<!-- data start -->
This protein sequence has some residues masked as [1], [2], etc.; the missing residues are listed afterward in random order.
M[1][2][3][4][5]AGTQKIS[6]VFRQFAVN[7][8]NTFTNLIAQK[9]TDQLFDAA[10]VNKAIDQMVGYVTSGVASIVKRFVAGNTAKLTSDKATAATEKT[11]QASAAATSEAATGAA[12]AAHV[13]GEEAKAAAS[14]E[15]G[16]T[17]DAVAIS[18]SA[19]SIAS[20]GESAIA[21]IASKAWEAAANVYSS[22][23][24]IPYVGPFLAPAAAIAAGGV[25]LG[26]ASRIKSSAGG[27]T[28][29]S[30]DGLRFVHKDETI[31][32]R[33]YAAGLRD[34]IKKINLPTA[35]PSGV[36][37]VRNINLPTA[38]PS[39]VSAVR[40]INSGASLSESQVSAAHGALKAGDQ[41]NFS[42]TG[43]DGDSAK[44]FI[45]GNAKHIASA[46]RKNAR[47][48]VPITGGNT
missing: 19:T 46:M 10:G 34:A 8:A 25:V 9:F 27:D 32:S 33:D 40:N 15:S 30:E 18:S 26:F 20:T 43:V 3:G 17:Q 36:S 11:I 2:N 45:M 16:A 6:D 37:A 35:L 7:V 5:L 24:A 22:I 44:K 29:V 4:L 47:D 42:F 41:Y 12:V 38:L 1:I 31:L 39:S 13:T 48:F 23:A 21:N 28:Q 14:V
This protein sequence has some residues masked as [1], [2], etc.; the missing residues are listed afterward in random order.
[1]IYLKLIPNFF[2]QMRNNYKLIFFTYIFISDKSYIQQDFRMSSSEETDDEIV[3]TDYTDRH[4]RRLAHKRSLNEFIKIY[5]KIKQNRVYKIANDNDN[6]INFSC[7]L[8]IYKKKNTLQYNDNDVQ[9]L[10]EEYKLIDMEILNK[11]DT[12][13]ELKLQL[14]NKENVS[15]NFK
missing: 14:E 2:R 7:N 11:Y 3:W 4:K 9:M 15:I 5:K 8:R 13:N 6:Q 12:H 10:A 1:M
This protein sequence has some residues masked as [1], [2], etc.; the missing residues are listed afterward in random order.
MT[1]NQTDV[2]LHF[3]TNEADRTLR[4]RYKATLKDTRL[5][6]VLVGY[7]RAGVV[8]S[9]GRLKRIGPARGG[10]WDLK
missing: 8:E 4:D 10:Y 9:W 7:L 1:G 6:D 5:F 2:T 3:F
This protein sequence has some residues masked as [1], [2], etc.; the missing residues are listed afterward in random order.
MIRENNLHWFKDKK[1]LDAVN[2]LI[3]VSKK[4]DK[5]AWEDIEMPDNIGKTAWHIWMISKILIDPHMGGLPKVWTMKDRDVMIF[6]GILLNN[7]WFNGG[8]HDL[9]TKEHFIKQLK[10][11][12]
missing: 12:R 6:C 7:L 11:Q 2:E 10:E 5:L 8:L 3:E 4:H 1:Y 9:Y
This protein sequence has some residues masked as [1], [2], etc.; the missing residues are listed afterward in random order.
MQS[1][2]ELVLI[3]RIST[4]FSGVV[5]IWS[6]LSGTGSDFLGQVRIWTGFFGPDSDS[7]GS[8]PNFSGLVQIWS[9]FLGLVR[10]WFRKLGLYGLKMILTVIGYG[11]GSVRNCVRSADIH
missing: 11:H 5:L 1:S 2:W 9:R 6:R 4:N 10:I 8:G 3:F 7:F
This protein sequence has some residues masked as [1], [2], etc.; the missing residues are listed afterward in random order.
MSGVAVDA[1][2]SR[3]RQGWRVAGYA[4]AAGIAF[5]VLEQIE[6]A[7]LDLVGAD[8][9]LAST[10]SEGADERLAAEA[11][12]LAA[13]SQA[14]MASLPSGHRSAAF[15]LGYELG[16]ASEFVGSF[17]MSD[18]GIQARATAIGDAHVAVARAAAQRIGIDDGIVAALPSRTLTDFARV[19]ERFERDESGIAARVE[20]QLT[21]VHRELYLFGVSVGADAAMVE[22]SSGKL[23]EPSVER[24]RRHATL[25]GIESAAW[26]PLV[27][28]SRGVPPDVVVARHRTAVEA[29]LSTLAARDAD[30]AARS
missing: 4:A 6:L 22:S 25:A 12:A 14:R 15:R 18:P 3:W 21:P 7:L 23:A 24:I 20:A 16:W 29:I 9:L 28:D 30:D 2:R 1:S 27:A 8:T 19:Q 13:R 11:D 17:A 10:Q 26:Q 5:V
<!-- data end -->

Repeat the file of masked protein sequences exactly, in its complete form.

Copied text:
This protein sequence has some residues masked as [1], [2], etc.; the missing residues are listed afterward in random order.
M[1][2][3][4][5]AGTQKIS[6]VFRQFAVN[7][8]NTFTNLIAQK[9]TDQLFDAA[10]VNKAIDQMVGYVTSGVASIVKRFVAGNTAKLTSDKATAATEKT[11]QASAAATSEAATGAA[12]AAHV[13]GEEAKAAAS[14]E[15]G[16]T[17]DAVAIS[18]SA[19]SIAS[20]GESAIA[21]IASKAWEAAANVYSS[22][23][24]IPYVGPFLAPAAAIAAGGV[25]LG[26]ASRIKSSAGG[27]T[28][29]S[30]DGLRFVHKDETI[31][32]R[33]YAAGLRD[34]IKKINLPTA[35]PSGV[36][37]VRNINLPTA[38]PS[39]VSAVR[40]INSGASLSESQVSAAHGALKAGDQ[41]NFS[42]TG[43]DGDSAK[44]FI[45]GNAKHIASA[46]RKNAR[47][48]VPITGGNT
missing: 19:T 46:M 10:G 34:A 8:A 25:V 9:F 27:D 32:S 33:D 40:N 15:S 30:E 18:S 26:F 20:T 43:V 3:G 17:Q 36:S 11:I 2:N 45:M 16:A 6:D 37:A 35:L 7:V 5:L 24:A 22:I 44:K 29:V 4:L 47:D 42:F 41:Y 12:V 38:L 1:I 31:L 39:S 13:T 48:F 23:A 21:N 28:Q 14:V
This protein sequence has some residues masked as [1], [2], etc.; the missing residues are listed afterward in random order.
[1]IYLKLIPNFF[2]QMRNNYKLIFFTYIFISDKSYIQQDFRMSSSEETDDEIV[3]TDYTDRH[4]RRLAHKRSLNEFIKIY[5]KIKQNRVYKIANDNDN[6]INFSC[7]L[8]IYKKKNTLQYNDNDVQ[9]L[10]EEYKLIDMEILNK[11]DT[12][13]ELKLQL[14]NKENVS[15]NFK
missing: 14:E 2:R 7:N 11:Y 3:W 4:K 9:M 15:I 5:K 8:R 13:N 6:Q 12:H 10:A 1:M
This protein sequence has some residues masked as [1], [2], etc.; the missing residues are listed afterward in random order.
MT[1]NQTDV[2]LHF[3]TNEADRTLR[4]RYKATLKDTRL[5][6]VLVGY[7]RAGVV[8]S[9]GRLKRIGPARGG[10]WDLK
missing: 8:E 4:D 10:Y 9:W 7:L 1:G 6:D 5:F 2:T 3:F
This protein sequence has some residues masked as [1], [2], etc.; the missing residues are listed afterward in random order.
MIRENNLHWFKDKK[1]LDAVN[2]LI[3]VSKK[4]DK[5]AWEDIEMPDNIGKTAWHIWMISKILIDPHMGGLPKVWTMKDRDVMIF[6]GILLNN[7]WFNGG[8]HDL[9]TKEHFIKQLK[10][11][12]
missing: 12:R 6:C 7:L 11:Q 2:E 10:E 5:L 8:L 3:E 4:H 1:Y 9:Y
This protein sequence has some residues masked as [1], [2], etc.; the missing residues are listed afterward in random order.
MQS[1][2]ELVLI[3]RIST[4]FSGVV[5]IWS[6]LSGTGSDFLGQVRIWTGFFGPDSDS[7]GS[8]PNFSGLVQIWS[9]FLGLVR[10]WFRKLGLYGLKMILTVIGYG[11]GSVRNCVRSADIH
missing: 11:H 5:L 1:S 2:W 9:R 6:R 4:N 10:I 8:G 3:F 7:F
This protein sequence has some residues masked as [1], [2], etc.; the missing residues are listed afterward in random order.
MSGVAVDA[1][2]SR[3]RQGWRVAGYA[4]AAGIAF[5]VLEQIE[6]A[7]LDLVGAD[8][9]LAST[10]SEGADERLAAEA[11][12]LAA[13]SQA[14]MASLPSGHRSAAF[15]LGYELG[16]ASEFVGSF[17]MSD[18]GIQARATAIGDAHVAVARAAAQRIGIDDGIVAALPSRTLTDFARV[19]ERFERDESGIAARVE[20]QLT[21]VHRELYLFGVSVGADAAMVE[22]SSGKL[23]EPSVER[24]RRHATL[25]GIESAAW[26]PLV[27][28]SRGVPPDVVVARHRTAVEA[29]LSTLAARDAD[30]AARS
missing: 4:A 6:L 22:S 25:A 12:A 14:R 15:R 18:P 3:W 21:P 7:L 23:A 24:I 20:A 16:W 29:I 9:L 28:D 30:D 2:R 1:S 27:A 8:T 19:Q 13:R 11:D 17:A 10:Q 26:Q 5:V